Many veterans will tell you that the war they experienced doesn't end when they come home. That's true for Adan Pulido, who's found himself stuck between a vow "never to forget the past" and the need to put it behind him.
By Adan Pulido
Every so often the V.A. mental health department hands me a one page form asking me to state the traumatic event for which I’m seeking care for. Could the entire experience of returning from an unpopular war be considered traumatic?
I mostly beat the physiological effects of combat-related PTSD. I never really got flash backs. My hyper vigilance lessened with time. And although I still awake in a cold sweat a few nights each week, I seldom remember the dreams that caused them. But since my discharge in 2006, I have been medicated most of the time, and gone in and out of therapy programs with over a dozen doctors and specialists.
My goal? To beat depression. To be less angry. To break out of the numb state I’m in when I reflect on my service. I have become embittered with my own past, yet I bring it willingly with me as I live my life.
In Greek Mythology, Sisyphus was punished by the gods to roll a boulder up a hill, only to have it roll down and do it again for eternity. That’s what my experience feels like since leaving Iraq and the Marines.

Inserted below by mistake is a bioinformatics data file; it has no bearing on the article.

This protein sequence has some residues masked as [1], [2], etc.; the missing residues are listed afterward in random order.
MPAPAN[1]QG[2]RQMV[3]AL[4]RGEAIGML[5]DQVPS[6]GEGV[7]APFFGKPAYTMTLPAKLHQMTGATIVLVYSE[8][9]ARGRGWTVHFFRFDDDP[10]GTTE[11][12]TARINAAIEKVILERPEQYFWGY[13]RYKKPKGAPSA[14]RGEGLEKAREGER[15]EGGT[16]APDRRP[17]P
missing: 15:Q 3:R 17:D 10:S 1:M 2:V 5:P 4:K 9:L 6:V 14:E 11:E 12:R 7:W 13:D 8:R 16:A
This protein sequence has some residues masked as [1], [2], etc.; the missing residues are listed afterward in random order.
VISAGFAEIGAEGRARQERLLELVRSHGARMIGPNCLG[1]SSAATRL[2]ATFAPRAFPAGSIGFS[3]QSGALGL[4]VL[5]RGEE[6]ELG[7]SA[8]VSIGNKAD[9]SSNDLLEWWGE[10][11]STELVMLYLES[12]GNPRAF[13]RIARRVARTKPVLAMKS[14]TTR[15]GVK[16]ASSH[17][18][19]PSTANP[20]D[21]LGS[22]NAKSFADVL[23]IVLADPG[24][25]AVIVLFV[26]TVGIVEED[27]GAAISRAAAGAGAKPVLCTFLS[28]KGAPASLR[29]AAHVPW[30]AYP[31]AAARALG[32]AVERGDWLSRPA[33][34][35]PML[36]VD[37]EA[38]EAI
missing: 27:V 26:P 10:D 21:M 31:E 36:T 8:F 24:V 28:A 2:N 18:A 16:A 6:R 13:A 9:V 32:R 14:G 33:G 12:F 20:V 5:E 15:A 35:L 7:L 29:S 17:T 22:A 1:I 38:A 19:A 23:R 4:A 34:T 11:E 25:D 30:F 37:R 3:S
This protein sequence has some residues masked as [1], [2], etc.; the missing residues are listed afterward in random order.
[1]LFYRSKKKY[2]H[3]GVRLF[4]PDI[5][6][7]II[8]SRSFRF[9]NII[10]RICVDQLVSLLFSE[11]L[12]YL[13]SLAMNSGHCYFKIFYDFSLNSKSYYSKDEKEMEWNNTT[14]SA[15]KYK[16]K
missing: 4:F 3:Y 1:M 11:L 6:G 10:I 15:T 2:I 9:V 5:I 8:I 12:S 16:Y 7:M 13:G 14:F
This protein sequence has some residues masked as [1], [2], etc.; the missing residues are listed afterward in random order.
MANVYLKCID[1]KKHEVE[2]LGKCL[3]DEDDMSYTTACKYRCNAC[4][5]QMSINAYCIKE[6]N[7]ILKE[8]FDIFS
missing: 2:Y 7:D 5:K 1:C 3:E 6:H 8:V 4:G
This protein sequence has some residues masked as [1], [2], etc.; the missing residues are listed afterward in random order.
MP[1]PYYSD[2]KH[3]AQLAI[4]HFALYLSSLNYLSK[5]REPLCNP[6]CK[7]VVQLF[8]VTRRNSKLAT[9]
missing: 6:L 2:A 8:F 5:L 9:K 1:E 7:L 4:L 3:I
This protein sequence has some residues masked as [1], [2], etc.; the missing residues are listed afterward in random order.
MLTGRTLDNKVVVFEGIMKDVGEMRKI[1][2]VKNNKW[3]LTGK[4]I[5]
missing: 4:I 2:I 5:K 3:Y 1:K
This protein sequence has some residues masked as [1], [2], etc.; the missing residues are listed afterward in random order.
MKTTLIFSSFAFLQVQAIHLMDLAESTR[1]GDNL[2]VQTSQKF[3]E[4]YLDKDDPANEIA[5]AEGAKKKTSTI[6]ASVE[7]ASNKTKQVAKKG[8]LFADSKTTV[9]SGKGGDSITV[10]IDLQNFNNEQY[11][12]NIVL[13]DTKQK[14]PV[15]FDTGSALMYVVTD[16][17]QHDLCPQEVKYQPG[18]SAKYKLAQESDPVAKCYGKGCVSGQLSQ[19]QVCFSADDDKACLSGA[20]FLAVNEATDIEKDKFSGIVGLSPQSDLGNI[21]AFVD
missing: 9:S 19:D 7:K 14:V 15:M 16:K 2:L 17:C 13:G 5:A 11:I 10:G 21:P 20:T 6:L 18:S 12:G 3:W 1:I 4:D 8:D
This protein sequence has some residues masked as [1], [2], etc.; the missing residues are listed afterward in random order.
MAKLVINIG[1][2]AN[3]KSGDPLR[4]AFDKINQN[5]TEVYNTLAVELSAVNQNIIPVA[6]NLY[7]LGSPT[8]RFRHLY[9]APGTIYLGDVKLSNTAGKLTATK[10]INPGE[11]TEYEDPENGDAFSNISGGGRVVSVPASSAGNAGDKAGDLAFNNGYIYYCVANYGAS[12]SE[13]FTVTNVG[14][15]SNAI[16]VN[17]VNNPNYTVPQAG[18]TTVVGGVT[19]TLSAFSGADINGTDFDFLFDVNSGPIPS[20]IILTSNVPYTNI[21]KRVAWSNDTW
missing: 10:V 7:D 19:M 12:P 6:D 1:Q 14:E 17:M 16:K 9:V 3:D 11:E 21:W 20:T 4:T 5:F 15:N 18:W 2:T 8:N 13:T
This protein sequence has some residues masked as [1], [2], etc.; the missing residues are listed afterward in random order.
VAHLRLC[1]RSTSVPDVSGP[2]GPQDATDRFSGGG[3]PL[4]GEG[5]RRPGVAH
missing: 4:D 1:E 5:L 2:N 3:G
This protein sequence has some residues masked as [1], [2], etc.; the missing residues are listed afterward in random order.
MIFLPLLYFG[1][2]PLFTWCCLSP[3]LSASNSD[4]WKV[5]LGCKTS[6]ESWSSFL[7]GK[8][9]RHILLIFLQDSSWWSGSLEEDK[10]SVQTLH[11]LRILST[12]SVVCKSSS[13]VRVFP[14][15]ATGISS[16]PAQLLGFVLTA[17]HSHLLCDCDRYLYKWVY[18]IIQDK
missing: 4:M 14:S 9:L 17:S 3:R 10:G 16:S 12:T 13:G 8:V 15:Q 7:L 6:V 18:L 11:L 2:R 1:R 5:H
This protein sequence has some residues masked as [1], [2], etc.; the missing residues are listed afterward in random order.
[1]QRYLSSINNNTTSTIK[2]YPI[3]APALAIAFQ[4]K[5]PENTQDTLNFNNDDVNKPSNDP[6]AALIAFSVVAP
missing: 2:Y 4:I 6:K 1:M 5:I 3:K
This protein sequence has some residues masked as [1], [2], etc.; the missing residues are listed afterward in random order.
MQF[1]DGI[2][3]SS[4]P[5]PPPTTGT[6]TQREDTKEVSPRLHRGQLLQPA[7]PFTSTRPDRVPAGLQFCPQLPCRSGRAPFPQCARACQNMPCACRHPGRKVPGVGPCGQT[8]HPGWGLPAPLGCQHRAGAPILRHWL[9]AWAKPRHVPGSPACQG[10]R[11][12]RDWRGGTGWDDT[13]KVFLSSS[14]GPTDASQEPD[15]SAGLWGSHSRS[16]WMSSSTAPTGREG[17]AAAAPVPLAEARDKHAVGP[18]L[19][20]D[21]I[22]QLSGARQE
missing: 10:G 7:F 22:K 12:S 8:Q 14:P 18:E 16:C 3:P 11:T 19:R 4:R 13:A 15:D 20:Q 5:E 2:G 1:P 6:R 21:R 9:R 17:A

I do my best and march toward summits, struggling to keep my experience and feelings in control. But each time they seem to roll away from me, at times causing emotional harm to those who love me.
Why do I continually roll my past ahead of me? At some point in my service I created the "us and them" mentality. It was easy to believe everyone back home forgot about us in the first battle of Fallujah, or that the majority of Americans didn’t care much about the IEDs in Ramadi. Many of us vowed not to be like them, and to never forget.
But not forgetting is a heavy load. I have heard many people make peace with Iraq -- calling it a mistake. I read about the growing number of suicides amongst vets and I’m sad and fearful -- because I can understand. The load just gets too heavy, the summit just not worth it anymore.
I recently turned 29. Early last month I broke down and checked into the V.A. emergency room. The toil of regular life had broken my spirit. The doctors described me as "severely depressed." The anger associated with being forgotten had fizzled. My experience had become a burden, and I was tired. I was prescribed more medication and took a week off.
I’m back at the bottom of Sisyphus’ hill but this time I’m trying to make new memories, give myself more breaks and just roll by this Veterans Day.
Adan Pulido is a writer and director working with San Francisco State University's Documentary Film Institute, where he produces short documentaries chronicling the veteran experience. His debut short film "Locker Room Politics," based on a personal event, explores themes of service, politics, and homecoming.